• 8. Option-Pricing Model Assumptions – Expected Term Basis for Expected Term and Volatility – Mature Companies Mature companies have continued to rely on historical experience through 2012. For the expected term assumption, 77% of companies relied solely on their historical experience while 8% used the simplified method; another 15% relied on other methods (derived from lattice modelling, Monte Carlo simulation, or otherwise depending on the complexity of the valuation and/or award characteristics). Of the 94 companies that granted stock options in 2012, overall, 94% of Mature companies incorporated historical stock price data into their volatility assumption, but almost half of these companies used a blend of both historical and implied/other volatilities. Only 6% of the companies in the analysis rely solely on their implied volatility. 2012 Expected Term Rationale 2012 Volatility Rationale 15% 40% 8% Historical experience Historical experience 54% Simplified method Other method Implied volatility Blended volatility 77% 6% 8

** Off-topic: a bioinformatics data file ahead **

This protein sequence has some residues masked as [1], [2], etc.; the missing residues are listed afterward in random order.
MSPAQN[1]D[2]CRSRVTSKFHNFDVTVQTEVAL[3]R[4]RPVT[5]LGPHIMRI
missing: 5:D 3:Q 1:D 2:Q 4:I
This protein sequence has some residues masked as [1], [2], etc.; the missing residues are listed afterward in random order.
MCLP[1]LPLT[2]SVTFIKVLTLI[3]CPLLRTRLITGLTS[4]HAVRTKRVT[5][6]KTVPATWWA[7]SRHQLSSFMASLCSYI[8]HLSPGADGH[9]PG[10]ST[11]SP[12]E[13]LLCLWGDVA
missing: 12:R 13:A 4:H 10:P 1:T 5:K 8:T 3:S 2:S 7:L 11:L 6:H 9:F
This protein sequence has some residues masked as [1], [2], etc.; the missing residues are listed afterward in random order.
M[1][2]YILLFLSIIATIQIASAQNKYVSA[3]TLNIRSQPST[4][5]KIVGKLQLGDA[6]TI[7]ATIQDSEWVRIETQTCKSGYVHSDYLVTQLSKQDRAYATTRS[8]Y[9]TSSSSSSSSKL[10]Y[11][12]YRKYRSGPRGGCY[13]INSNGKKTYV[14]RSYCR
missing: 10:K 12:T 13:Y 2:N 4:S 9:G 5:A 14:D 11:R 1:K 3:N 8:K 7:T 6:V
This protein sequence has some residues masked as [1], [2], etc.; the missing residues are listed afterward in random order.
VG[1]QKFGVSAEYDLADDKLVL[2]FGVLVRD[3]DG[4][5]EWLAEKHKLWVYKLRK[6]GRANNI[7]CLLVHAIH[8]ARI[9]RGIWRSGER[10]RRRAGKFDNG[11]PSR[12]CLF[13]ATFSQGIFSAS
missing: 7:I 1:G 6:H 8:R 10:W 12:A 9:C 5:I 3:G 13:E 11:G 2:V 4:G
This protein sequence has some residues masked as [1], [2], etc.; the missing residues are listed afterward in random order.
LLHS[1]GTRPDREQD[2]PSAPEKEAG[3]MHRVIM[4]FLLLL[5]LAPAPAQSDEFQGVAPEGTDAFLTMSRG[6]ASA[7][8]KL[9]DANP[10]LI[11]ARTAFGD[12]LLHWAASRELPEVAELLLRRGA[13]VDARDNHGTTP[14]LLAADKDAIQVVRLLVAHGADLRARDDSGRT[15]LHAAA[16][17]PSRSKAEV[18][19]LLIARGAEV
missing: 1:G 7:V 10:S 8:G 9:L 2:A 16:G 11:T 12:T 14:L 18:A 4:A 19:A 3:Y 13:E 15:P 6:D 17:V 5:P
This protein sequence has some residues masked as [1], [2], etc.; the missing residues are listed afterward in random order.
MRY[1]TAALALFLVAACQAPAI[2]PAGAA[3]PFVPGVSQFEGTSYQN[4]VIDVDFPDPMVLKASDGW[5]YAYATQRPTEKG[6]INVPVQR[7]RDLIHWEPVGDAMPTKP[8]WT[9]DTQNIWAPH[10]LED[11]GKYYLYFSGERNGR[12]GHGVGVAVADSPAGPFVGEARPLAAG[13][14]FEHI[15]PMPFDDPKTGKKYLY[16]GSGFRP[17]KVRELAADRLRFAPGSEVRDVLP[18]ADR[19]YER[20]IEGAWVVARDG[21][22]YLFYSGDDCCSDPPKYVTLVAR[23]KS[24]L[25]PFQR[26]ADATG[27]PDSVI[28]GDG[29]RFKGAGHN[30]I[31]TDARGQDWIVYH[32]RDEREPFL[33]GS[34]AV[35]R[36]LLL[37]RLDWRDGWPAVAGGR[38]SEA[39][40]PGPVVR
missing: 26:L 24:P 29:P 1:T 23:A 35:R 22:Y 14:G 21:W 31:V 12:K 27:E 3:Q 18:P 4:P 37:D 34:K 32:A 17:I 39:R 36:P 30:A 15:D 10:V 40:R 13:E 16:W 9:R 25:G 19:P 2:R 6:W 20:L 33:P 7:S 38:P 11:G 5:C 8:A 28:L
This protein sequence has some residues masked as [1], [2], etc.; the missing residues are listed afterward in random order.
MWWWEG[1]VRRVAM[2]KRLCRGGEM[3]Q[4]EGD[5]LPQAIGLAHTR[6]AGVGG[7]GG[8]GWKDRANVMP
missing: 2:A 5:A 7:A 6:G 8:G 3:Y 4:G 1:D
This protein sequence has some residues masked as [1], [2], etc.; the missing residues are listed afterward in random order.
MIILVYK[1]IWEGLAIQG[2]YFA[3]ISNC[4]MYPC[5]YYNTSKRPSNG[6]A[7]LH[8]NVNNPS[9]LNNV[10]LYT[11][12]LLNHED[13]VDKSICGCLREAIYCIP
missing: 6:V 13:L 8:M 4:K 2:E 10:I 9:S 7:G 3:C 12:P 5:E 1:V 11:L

• 9. Expected Term Assumption – High Tech/Emerging Companies Over the 5-year period, the mean (average) for the expected term assumption has increased from 5.16 years to 5.62 years, increasing consistently each year. As companies primarily use historical experience to develop this assumption, the inference is that employees are choosing to hold stock options longer (likely because many remain underwater since the 2008 market downturn). Expected Term 2012 2011 2010 2008 2009 Low 3.70 3.50 3.16 3.38 3.46 Median (middle) 5.45 5.50 5.30 5.00 5.00 Mean (average) 5.62 5.55 5.31 5.16 5.16 High 8.10 7.85 7.65 7.65 10.00 For 2012, 57% of the companies used an expected term assumption falling within a range of 4 to 6 years compared to 61% in 2010. Over the past year, 49% of companies increased their expected term assumption (on average about.3 years) and 30% of companies decreased their expected term assumption from 2011 (on average by approximately .4 years). Expected Term Assumption (in years) Percent of Companies 35% 30% 25% 20% 15% 10% 5% 0% <4.00 2012 2011 4.01-4.50 2010 2009 4.51-5.00 5.01-5.50 5.51-6.00 >6.00 2008 9